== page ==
In the United Kingdom, men who have sex with men (MSM) are the population mostly affected by HIV; there is evidence of ongoing HIV transmission and high-risk sexual behavior1,2 as has been reported in other high-income countries.3–7 New and effective strategies for HIV prevention are urgently required.
Randomized controlled trials in sub-Saharan Africa have shown that male circumcision provides partial protection against heterosexual acquisition of HIV in men.8–10 However, evidence for an effect of circumcision on HIV transmission between MSM is weak and inconsistent11; a meta-analysis of observational studies among MSM failed to provide evidence that circumcision protects against HIV or sexually transmitted infection (STI) acquisition.12
We know little about the attitudes toward circumcision among MSM in London, United Kingdom, and the acceptability of circumcision as an HIV prevention strategy in this population. In this article, we examine the association between circumcision and HIV prevalence as well as sexual behavior among MSM living in London, as well as men's attitudes toward circumcision.
Between May and June 2008, MSM using 1 of 6 gyms in central London were invited to complete a confidential self-administered questionnaire as part of a behavioral surveillance program.13–15 Men were asked to provide information on demographic characteristics (age, ethnicity, education, employment, and country of birth). Information was also sought on relationship status, HIV status, seeking sex through the internet, recreational drug use, and HIV treatment optimism. Men could complete the questionnaire in the gym or at home; it took 10 to 15 minutes to complete.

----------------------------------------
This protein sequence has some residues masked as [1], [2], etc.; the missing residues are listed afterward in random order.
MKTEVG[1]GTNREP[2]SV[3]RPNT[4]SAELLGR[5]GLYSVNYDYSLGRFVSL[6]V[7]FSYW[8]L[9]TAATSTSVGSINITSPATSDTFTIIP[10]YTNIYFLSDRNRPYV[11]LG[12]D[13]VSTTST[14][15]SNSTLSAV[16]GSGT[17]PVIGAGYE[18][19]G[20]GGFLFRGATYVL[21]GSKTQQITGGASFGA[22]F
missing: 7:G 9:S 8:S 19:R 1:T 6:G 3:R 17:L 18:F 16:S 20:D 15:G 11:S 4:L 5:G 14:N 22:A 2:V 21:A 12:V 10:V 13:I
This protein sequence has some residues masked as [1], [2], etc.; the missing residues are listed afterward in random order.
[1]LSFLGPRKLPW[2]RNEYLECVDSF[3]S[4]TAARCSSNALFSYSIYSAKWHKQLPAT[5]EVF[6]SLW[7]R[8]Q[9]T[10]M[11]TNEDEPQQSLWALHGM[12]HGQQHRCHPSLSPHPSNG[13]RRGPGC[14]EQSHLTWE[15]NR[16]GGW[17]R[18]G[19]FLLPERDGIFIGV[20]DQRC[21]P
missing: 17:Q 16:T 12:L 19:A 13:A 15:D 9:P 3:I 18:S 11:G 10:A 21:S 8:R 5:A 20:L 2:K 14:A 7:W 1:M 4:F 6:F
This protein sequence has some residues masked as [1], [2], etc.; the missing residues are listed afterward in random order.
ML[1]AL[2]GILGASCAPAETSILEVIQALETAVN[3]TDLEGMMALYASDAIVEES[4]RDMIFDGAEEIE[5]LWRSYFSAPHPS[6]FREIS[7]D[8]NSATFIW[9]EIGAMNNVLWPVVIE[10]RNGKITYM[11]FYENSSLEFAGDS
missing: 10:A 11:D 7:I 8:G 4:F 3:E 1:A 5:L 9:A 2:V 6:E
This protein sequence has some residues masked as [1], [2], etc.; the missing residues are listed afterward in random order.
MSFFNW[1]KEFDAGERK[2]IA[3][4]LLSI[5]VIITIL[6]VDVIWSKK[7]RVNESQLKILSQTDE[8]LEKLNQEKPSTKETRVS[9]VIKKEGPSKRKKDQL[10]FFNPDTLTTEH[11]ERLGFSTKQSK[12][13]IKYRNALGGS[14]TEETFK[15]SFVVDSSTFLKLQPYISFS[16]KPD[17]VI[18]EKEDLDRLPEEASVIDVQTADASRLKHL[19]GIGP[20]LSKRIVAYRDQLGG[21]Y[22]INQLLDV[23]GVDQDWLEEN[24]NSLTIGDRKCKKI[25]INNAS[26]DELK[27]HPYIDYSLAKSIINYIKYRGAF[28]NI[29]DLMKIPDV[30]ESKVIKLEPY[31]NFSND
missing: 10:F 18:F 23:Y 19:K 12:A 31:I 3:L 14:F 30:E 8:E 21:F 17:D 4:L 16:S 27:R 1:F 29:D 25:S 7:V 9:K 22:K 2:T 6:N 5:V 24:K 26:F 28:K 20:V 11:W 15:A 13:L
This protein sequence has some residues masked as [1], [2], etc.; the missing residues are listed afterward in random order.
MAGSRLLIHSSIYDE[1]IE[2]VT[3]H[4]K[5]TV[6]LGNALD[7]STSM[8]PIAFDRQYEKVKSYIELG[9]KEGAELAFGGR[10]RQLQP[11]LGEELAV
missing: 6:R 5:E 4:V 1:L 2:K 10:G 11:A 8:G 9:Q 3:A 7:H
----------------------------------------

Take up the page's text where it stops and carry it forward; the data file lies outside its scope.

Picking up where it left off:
Men were asked whether they were circumcised or not. Attitudes toward circumcision were assessed by asking men whether they had a preference for circumcised or uncircumcised sexual partners, and whether they thought there were any benefits or drawbacks of circumcision. Finally, men were asked whether they would be willing to take part in research into new ways to prevent HIV including circumcision.
Sexual Risk Behavior
Men were asked if they had had unprotected anal intercourse (UAI) in the last 3 months and if so, the HIV status of their partners. UAI was classified as either concordant (only with a partner of the same HIV status) or nonconcordant (with a partner of unknown or discordant HIV status). Men were also asked about their positioning during UAI (always insertive, mostly insertive, always receptive, mostly receptive, versatile, i.e., equally insertive and receptive).